I assured the President and the people of Haiti that the United Nations is committed to support the country to move from an emergency approach to durable solutions, from assistance to investment support, from handouts to hand-to-hand cooperation for sustainable development, in solidarity with and dignity for all Haitians. This journey will be complex and will require new tools for diplomacy — which brings me to why we are here tonight.
Haiti is just one piece of the larger project of international partnership to serve humanity, to ward off common threats and to seize common opportunities. The recipe for success can be found in the words of Mother Teresa who said: “I can do things you cannot, you can do things I cannot; together we can do great things.”
I believe diplomacy is a tool that should bring us together to close the gap between what is and what should be in a world of peace, development and human rights. Or as former Secretary of State Condoleezza Rice said: “Great leaders never accept the world as it was and always work for the world as it should be.”
We live in a world of great complexities, which require that we develop new ways of working to respond to those challenges in a more effective, inclusive, sensible and sustainable way. This requires a new kind of leadership at all levels, in all constituencies, from the President of a country, to the CEO of businesses, and even as a mother and father of families.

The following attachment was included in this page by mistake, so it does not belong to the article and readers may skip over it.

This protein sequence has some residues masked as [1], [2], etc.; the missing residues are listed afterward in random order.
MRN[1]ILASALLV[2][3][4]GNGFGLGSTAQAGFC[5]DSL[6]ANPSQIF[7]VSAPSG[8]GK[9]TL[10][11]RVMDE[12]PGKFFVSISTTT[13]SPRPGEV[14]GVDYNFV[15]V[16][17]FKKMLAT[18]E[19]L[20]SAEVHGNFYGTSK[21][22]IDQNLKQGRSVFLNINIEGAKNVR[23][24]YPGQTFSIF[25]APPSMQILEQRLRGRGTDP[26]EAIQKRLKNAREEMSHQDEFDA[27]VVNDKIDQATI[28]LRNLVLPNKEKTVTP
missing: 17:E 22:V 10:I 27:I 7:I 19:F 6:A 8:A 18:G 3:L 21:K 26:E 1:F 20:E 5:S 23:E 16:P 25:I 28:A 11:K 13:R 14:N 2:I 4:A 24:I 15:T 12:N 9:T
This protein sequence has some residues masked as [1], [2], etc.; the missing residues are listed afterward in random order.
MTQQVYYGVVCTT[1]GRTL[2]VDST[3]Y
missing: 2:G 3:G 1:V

As Deputy Secretary-General of the United Nations, I feel very humbled and honoured to support the Secretary-General, António Guterres, a man of integrity, deep knowledge, courageous leadership and humility. A man who has taken the job because of the moral imperative.
And indeed, just like the Secretary-General, it is my aspiration as Deputy Secretary-General to serve the world’s 7.6 billion people and to uphold the promise that world leaders have made: to leave no one behind.
The creation of the United Nations in 1945 in California, in this great nation, was an act of hope in the aftermath of the Holocaust and Second World War. Across the years, the Organization has advanced human well-being and established solid frameworks of international law and human rights. Yet, we have also seen the limits of what the United Nations can do — and tragic examples of the pain human beings will inflict on each other.
Today, the United Nations continues to reflect its 193 Member States in all their shades, the good, the bad and the ugly. To many it may look dysfunctional. But, it remains the only place where all the world’s nations can come together to solve global challenges and support each other through the intricate skills required of diplomacy.
Sadly, in today’s world, everything we know is being questioned, including those values that are at the core of our common humanity. As the Pope once said, we are witnessing the “globalization of indifference”.
I ask you: Can the phoenix rise from the ashes? It is a heavy lift, but I am hopeful. Why? Because our global village has a town hall, where shoulder to shoulder we can lift the burden together. What are some of the key ingredients to succeed? We will need to be truthful, committed, passionate, pragmatic, solution oriented, with a good dose pragmatism and regular reality checks. Always with our feet on the ground and our gaze to the stars.